Are ESG Funds a Good Fit for Your Plan’s Investment Menu?

Are ESG Funds a Good Fit for Your Plan’s Investment Menu?

ESG, or environmental, social and governance funds, can be appealing to many investors, including millennials. These funds may be viewed as a proactive way to encourage reluctant and under-prepared millennials to save for retirement.  But is it a good idea to include ESG funds in your plan’s investment menu to entice investment do-gooders to boost their retirement savings? The short answer is, “it depends.”

What are ESG funds?

Ethics-driven investment vehicles have existed since the 1970s. Initially, they sought to weed out companies that conflicted with investors’ values, including tobacco, liquor and gambling stocks.

ESG investing has come a long way since then. Today, it is used to describe “socially conscious” investments— think companies purposefully using water more efficiently in their plants, firms with eco-friendly missions, or businesses setting up shop in underserved locations. And don’t forget corporate governance, an often-overlooked feature of ESG funds that includes practices like ethical behavior, fair executive pay and forthright financial reporting.

Evaluating ESG funds for your plan

Now that you know a bit about how ESG funds work, you may be wondering how to evaluate them effectively in the context of your investment selection process. Your plan’s financial advisor can likely offer insights on specific funds and performance data. In addition, there are third parties who rate the underlying companies in ESG funds based on their sustainability or ESG practices. Even investment information and data provider, Morningstar, offers a dedicated ESG data and research platform, which rates 20,000 funds worldwide.[1]

How about investment performance? There is a widespread perception that ESG factors may negatively impact performance.[2] However, some industry observers argue that incorporating ESG factors results in enhanced risk-adjusted returns, because companies with sustainable practices tend to be stronger, better prepared for the future, and more appealing to consumers.[3]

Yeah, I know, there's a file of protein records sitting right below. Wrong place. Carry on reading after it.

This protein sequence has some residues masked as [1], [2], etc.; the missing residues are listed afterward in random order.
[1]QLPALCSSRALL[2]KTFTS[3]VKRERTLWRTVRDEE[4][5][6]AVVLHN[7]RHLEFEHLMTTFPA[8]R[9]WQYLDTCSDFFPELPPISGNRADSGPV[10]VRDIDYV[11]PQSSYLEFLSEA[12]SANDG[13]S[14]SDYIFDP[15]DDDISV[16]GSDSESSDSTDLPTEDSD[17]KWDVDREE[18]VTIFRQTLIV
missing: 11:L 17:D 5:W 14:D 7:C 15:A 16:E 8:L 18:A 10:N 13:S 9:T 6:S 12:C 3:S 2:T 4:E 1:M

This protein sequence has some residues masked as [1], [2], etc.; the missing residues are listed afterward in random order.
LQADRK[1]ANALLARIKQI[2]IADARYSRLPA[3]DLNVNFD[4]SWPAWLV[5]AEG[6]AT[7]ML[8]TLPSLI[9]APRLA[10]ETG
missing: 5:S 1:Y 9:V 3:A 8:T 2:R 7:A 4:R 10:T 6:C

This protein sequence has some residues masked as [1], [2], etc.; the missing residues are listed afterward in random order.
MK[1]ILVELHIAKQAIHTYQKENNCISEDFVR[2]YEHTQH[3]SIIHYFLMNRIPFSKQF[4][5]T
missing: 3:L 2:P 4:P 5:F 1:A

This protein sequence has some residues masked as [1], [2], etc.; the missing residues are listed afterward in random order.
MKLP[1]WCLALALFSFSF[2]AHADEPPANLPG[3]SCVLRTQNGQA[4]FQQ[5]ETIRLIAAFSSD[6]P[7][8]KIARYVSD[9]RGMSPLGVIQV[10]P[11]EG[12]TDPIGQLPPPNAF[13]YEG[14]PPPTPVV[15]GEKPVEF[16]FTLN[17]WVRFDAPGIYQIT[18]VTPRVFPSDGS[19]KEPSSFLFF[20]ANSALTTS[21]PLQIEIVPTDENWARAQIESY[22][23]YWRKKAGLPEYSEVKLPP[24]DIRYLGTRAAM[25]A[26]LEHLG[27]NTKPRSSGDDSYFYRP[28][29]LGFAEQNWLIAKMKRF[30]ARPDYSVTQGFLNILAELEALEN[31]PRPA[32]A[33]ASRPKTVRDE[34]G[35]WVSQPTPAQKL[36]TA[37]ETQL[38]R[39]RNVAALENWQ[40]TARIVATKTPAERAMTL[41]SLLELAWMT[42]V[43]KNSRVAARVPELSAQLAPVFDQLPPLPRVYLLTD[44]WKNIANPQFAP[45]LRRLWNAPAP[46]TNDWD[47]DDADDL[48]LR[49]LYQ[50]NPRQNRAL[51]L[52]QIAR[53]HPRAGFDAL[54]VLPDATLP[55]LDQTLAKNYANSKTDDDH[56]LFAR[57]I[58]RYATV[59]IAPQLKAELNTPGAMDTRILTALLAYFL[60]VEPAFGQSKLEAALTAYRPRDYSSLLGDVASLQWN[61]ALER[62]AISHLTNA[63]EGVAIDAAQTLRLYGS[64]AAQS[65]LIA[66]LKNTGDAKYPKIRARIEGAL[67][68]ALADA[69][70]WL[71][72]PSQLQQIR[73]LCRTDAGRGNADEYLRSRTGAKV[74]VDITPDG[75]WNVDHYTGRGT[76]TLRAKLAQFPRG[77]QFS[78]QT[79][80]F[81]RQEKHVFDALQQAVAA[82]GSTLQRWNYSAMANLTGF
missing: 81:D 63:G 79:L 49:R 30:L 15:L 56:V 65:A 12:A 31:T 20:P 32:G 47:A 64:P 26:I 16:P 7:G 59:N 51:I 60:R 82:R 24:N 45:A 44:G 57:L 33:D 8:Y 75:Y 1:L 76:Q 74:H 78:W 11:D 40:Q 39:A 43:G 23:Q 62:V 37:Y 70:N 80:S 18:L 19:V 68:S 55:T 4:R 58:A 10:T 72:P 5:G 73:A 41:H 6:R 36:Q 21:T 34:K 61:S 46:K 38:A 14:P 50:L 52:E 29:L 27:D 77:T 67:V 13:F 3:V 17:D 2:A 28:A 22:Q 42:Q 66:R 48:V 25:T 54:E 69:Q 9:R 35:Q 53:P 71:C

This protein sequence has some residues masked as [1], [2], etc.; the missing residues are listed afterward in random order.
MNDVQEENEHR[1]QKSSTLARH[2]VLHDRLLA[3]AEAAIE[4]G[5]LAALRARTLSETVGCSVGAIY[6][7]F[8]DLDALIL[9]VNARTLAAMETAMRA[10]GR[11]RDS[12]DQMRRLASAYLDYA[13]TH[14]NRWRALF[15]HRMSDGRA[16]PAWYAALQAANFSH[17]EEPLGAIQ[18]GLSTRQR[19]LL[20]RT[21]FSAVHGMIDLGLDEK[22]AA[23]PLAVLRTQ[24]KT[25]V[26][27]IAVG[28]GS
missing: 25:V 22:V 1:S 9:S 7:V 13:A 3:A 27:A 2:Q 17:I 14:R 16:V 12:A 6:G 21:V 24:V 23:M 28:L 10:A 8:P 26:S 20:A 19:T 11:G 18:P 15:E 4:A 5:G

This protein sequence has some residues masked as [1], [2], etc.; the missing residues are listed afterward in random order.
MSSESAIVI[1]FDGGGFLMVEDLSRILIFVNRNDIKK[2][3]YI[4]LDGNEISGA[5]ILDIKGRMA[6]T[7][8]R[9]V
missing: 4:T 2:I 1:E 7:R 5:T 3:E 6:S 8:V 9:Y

ESG Funds: Yea or Nay?

Thus far, the Department of Labor (DOL) has not looked favorably on the use of ESG funds in retirement plans. Although they have not ruled against using ESG options, the DOL has cautioned plan fiduciaries not to put too much emphasis on the funds’ socially responsible mission as part of the investment selection and decision-making process. [1]

Due in part to the DOL’s cautionary guidance, the uptake of ESG funds in retirement plans has been minimal — just 2%, offered as an option as of 2016.[2] That said, if you are considering adding ESG options to your plan, make sure to do the following as part of your fiduciary responsibilities:

  • amend your investment policy statement (IPS) to reflect any updates to the plan’s investing criteria

  • make sure any ESG funds you select going forward adhere to the policies set forth in the IPS (i.e., regarding fees, diversification, management, and track record)

  • provide additional participant communication and education, as many investors find these funds confusing

  • be sure to include ESG funds in your plan’s regular investment reviews

ESG funds may benefit the world given that they seek to invest in companies with socially-conscious missions. However, whether they are beneficial for your plan and participants is, ultimately, up to your plan’s fiduciaries to decide. Choose wisely.

[1] Morningstar. “Sustainable Investing: Surfacing ESG Data and Research.” 2018.
[2] Barney, Lee. PlanSponsor magazine. “GAO Explores Why Few Retirement Plans Embrace ESG Investing.” August 2018.
[3] Hartnett, Judy Faust and Moore, Rebecca. Plan Adviser magazine. “What Would Encourage More ERISA Plans to Use ESG Investments?” November 2018.
[4] DOL. ESG Investment Considerations. April 2018.
[5] Barney, Lee. PlanSponsor magazine. “GAO Explores Why Few Retirement Plans Embrace ESG Investing.” August 2018.
This information was developed as a general guide to educate plan sponsors and is not intended as authoritative guidance or tax/legal advice. Each plan has unique requirements and you should consult your attorney or tax advisor for guidance on your specific situation.


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